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Only one foreign bank not indigenised, Nhema
15/10/2014 00:00:00
by Business Reporter
We are close to full compliance ... Francis Nhema
Angry depositors riot at troubled bank

ONLY one foreign owned bank is yet to comply with the country’s indigenisation law, a government minister said on Wednesday.

Foreign and white-owned companies with assets of more than US$500,000 are required to cede or sell a 51 percent stake to black nationals or the country’s National Economic Empowerment Board.

The programme has since been implemented in the mining industry and focus is now shifting to the financial services sector.

Addressing a press conference in Harare on Wednesday, Indigenisation and Economic Empowerment Minister Francis Nhema said most of the foreign banks in the country had complied with the requirements.

“All foreign banks operating in Zimbabwe save for one whose plan is still under consideration have complied with the country’s indigenisation laws,” he said.

The foreign banks in Zimbabwe include Barclays, Standard Chartered, Stanbic, AfrAsia, Ecobank and MBCA.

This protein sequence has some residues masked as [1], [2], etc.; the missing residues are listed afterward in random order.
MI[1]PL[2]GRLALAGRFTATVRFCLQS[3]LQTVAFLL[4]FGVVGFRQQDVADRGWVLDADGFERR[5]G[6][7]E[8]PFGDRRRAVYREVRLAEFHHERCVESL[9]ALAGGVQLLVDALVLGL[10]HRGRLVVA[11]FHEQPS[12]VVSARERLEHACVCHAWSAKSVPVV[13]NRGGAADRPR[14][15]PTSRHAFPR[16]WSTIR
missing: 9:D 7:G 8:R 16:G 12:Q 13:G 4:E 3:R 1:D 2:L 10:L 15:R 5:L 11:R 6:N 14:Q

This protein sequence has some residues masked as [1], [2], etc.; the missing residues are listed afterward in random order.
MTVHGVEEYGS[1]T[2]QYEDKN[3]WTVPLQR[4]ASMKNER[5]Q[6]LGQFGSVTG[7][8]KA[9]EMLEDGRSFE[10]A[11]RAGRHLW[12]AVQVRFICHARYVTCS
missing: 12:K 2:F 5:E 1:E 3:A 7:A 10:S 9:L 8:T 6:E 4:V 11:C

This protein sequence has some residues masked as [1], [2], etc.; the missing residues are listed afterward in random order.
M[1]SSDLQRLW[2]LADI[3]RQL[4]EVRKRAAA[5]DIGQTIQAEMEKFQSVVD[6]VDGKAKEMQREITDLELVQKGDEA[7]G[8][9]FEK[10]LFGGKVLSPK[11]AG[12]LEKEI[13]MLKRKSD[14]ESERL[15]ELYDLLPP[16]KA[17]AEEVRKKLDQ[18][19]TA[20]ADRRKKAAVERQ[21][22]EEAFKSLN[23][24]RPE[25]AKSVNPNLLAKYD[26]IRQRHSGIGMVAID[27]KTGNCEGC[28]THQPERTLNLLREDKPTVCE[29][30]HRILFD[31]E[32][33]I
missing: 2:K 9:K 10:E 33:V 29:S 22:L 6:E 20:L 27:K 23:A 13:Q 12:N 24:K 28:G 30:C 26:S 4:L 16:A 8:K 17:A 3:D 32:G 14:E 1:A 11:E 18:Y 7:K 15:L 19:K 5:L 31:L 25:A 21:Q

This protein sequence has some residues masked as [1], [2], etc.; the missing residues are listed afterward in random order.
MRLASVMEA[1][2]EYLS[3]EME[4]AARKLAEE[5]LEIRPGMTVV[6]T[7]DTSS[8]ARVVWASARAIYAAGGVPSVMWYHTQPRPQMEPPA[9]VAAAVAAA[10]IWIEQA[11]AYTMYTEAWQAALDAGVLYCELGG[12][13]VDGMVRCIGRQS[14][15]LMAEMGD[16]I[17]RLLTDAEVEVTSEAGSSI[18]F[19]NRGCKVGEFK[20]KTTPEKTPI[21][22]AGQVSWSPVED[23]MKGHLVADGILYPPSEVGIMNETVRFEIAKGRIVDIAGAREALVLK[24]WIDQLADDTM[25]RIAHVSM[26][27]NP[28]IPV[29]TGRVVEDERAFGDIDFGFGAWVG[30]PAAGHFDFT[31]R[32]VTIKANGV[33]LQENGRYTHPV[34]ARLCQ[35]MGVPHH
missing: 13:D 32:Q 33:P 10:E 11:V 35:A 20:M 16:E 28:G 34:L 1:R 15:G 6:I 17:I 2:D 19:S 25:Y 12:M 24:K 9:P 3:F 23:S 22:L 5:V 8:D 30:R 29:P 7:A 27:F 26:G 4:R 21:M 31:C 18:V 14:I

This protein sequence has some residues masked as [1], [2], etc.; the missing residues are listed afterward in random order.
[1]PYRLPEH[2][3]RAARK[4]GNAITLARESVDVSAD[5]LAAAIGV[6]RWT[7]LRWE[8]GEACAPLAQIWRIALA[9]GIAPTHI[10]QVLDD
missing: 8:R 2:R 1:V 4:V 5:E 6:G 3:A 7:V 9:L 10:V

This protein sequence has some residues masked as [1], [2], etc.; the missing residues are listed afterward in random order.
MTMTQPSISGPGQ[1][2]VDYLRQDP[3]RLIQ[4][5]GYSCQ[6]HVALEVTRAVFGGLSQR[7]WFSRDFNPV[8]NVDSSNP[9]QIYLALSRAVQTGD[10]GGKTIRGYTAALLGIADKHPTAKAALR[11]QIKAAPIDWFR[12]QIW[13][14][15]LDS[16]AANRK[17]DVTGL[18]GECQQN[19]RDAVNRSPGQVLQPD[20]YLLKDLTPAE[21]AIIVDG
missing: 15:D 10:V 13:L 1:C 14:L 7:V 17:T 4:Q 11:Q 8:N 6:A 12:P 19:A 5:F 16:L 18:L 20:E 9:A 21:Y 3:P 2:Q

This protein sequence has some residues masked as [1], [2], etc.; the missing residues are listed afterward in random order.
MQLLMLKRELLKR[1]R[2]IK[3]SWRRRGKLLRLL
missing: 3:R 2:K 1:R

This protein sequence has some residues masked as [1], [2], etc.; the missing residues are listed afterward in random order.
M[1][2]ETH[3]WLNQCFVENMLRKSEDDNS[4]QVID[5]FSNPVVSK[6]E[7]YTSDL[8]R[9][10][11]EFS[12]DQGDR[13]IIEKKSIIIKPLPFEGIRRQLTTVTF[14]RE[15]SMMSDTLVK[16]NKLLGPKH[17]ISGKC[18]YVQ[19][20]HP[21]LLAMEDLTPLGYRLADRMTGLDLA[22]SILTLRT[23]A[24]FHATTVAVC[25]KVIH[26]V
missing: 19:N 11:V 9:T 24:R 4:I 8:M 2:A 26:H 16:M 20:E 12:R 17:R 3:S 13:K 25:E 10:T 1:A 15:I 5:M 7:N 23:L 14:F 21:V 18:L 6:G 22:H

Along with the foreign owned financial institutions, there are some 21 banks operating in Zimbabwe.

“Most banks have complied and I am happy. The onus is now with us to complete processing the plans,” he said.

“We are not saying they are in defiance or resisting (the one bank left); we are just fine tuning the proposal to a point we all agree.”

The minister said government had put in place a provision for timelines in situations where local banks secure a foreign investor.

“We have done this with a certain bank which is due to receive funding and we have given leeway for the deal to go ahead but in the interests of the law they will have to comply,” said Nhema.

Early this year Nhema said foreign banks operating in Zimbabwe were not obliged to transfer 51 percent shareholding to locals under the country’s indigenisation law.

Instead, the banks involvement in the empowerment exercise would be per his discretion as the responsible minister.

He said financial institutions would enter into negotiations with his ministry.


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